A pro-family leader says a public embrace between two lesbian sailors proves that homosexual activists are taking every effort to celebrate the federal government's repeal of "don't ask, don't tell."Here I have to agree with Mr. Thomasson. We should celebrate the repeal of DADT. Ms. Gaeta and Ms. Snell are a noteworthy couple for their normal kiss.
A public kiss between two lesbians in the U.S. Navy is being dubbed "the kiss heard 'round the world.'" The Los Angeles Times reports that homosexual activists who sought a repeal of the military's "don't ask, don't tell" policy are applauding Petty Officer 2nd Class Marissa Gaeta's kiss with her girlfriend Petty Officer 3rd Class Citlalic Snell. The couple embraced on a Navy dock in Virginia following Gaeta's return last week from an 80-day deployment to Central America aboard the Oak Hill.Heard 'round the world overstates the kiss and the applause. It was good but not revolutionary.
David Bauer, commanding officer of the Oak Hill, told The Associated Press that the kiss was "going to happen, and the crew's going to enjoy it." The couple's kiss marks the first time that a same-sex couple has been chosen to have the first kiss tradition for Navy ships returning home.And the C.O. of the Oak Hill was right. There was cheering on the dock ... just as there always is for the first kiss when a ship returns to its home port. Just as there always is because for the sailors of the Oak Hill and their families, this is just normal.
Randy Thomasson of SaveCalifornia.com is familiar with the tactics of homosexual activists in California, home to both Gaeta and Snell.Mr. Thomasson has been active attempting to protect some families from other (gay) families for a long time.
"San Diego, being the top Navy port on the West Coast, has an aggressive homosexual activist community which is just applauding this big time, saying 'it's delightful,' saying, 'it's fantastic,'" he laments.Celebrating a couple coming together after three months apart, celebrating a kiss that made headlines, celebrating equality. Yes, we are and should be celebrating. Mr. Thomasson must be a very sad man to lament such celebration.
Sailors purchased $1 tickets at a raffle to raise money for a Christmas party for children whose parents are in the military. Gaeta purchased $50 worth of tickets, and the lesbian couple was chosen to have the first kiss.It is common for sailors to purchase even more than fifty tickets. Since the money goes to charity and the tickets can be used by the returning sailors who don't win as part of the message, "I love you even more than this." By random draw, and fifty tickets does not overly change the odds, Ms. Gaeta and Ms. Snell won.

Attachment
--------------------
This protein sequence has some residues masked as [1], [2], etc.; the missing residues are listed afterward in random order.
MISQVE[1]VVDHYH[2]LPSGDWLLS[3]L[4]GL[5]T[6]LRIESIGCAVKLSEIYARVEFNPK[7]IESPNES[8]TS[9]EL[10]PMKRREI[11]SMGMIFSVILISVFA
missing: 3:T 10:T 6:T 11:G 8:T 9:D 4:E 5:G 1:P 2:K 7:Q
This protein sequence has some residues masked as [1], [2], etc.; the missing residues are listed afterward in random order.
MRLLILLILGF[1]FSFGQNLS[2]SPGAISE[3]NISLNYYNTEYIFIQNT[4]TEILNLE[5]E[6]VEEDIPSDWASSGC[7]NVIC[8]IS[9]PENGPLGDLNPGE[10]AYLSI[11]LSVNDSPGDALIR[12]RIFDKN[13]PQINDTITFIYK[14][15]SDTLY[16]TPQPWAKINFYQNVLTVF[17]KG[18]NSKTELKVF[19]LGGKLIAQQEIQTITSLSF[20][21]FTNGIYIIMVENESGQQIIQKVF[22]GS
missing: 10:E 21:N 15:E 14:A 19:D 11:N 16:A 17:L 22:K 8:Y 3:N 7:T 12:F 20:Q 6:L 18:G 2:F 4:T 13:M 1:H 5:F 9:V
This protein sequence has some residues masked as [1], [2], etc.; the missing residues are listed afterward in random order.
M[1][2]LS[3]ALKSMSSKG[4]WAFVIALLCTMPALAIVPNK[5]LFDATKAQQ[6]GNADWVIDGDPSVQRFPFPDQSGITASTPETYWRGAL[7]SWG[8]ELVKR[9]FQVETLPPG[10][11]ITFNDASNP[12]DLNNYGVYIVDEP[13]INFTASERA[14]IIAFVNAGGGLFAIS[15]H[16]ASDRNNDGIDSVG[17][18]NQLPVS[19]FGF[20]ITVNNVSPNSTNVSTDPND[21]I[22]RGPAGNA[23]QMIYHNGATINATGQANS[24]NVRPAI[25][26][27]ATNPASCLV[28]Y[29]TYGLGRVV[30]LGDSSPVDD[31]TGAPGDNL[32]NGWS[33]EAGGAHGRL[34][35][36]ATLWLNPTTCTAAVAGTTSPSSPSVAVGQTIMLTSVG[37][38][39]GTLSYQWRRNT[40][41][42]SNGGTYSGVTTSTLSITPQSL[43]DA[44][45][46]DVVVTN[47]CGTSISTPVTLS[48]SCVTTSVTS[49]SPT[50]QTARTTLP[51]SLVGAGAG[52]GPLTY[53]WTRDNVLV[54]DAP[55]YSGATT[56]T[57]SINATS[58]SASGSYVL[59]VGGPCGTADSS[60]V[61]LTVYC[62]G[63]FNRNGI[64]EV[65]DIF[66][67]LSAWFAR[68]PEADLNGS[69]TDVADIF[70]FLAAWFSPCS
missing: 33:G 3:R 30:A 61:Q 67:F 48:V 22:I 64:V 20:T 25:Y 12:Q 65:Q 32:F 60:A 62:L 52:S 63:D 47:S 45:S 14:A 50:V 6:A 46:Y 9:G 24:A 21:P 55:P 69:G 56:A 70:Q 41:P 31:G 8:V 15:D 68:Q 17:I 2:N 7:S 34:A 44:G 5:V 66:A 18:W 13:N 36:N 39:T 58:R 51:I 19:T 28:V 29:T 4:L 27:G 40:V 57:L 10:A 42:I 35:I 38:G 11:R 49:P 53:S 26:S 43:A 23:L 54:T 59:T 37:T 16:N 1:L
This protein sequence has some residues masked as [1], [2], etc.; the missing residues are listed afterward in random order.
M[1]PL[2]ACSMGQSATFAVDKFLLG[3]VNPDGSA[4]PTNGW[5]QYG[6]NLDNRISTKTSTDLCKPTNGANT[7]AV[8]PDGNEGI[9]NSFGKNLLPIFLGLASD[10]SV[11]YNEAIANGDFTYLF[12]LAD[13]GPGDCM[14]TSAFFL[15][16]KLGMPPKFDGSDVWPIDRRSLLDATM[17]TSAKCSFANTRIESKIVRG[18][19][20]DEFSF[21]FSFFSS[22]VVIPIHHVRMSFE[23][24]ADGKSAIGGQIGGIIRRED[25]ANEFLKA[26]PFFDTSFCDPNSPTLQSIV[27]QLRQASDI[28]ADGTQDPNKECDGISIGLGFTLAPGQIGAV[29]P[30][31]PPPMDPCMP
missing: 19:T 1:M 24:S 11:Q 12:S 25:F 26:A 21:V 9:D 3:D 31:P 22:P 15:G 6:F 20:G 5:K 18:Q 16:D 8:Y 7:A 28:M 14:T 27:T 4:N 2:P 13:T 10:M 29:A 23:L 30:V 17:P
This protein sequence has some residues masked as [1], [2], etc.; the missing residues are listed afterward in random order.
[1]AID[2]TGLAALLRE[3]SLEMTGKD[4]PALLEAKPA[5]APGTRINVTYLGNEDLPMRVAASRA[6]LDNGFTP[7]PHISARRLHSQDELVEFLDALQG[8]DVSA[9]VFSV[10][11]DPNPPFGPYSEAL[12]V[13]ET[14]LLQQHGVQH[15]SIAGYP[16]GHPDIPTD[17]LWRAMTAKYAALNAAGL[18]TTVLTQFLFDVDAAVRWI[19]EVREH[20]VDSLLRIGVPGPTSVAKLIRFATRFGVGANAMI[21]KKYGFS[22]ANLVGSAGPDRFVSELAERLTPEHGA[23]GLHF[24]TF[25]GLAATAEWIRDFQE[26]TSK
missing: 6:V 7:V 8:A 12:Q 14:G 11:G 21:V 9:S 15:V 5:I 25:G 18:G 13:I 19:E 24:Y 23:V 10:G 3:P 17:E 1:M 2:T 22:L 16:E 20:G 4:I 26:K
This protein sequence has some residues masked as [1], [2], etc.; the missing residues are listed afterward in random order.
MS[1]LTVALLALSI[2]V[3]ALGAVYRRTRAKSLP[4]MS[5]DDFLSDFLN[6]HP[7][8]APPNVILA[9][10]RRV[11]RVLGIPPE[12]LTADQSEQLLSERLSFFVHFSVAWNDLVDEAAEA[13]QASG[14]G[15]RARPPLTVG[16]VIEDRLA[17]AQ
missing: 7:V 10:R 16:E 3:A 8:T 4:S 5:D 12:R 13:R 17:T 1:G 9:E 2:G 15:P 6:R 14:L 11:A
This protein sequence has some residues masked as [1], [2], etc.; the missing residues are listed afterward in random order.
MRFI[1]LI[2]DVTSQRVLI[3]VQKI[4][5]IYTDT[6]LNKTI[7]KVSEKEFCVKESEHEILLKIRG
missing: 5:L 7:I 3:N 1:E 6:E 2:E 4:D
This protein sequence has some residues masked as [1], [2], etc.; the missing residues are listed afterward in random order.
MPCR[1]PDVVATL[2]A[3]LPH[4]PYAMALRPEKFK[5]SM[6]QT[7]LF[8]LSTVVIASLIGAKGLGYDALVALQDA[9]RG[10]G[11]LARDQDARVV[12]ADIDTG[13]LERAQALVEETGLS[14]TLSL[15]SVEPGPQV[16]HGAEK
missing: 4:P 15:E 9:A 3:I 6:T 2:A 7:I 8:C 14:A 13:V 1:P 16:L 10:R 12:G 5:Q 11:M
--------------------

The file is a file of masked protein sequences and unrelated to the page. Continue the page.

Thomasson argues that is not what the military is for. "It's about a fighting force to defend our shores, to defend our interests, and to advance the cause of the United States' security in the world," he tells OneNewsNow. "I would not make it social engineering that the Navy has done it, and now perverse social engineering."One of the reasons that DADT was hurting the military is that it interfered with ordinary morale boosters, like the first kiss tradition. Maintaining morale is a crucial element of keeping our fighting forces the best in the world.
The purpose of DADT was not to improve the fighting force, it was to protect soldiers and sailors from unwanted homosexuality. This was not a real issue and still is not. Homosexuality is not contagious. Without DADT, rape is still illegal and always will be.
Allowing Ms. Gaeta and Ms. Snell the first kiss is not social engineering, they were already lesbian and that wasn't going to change. Their kiss and the repeal of DADT do not create new lesbians or gays. These events allow expression of a reality that has Mr. Thomasson very uncomfortable, but does not change that reality other than removing legislated discrimination and moving toward acceptance of our fellow citizens. Maybe one day Mr. Thomasson can move beyond his hate and accept human beings as the Golden Rule says we should.
22 December 2011, Original Pedantic Political Ponderings post.
28 February 2012, FollowUp 2.
5 March 2012, FollowUp 3.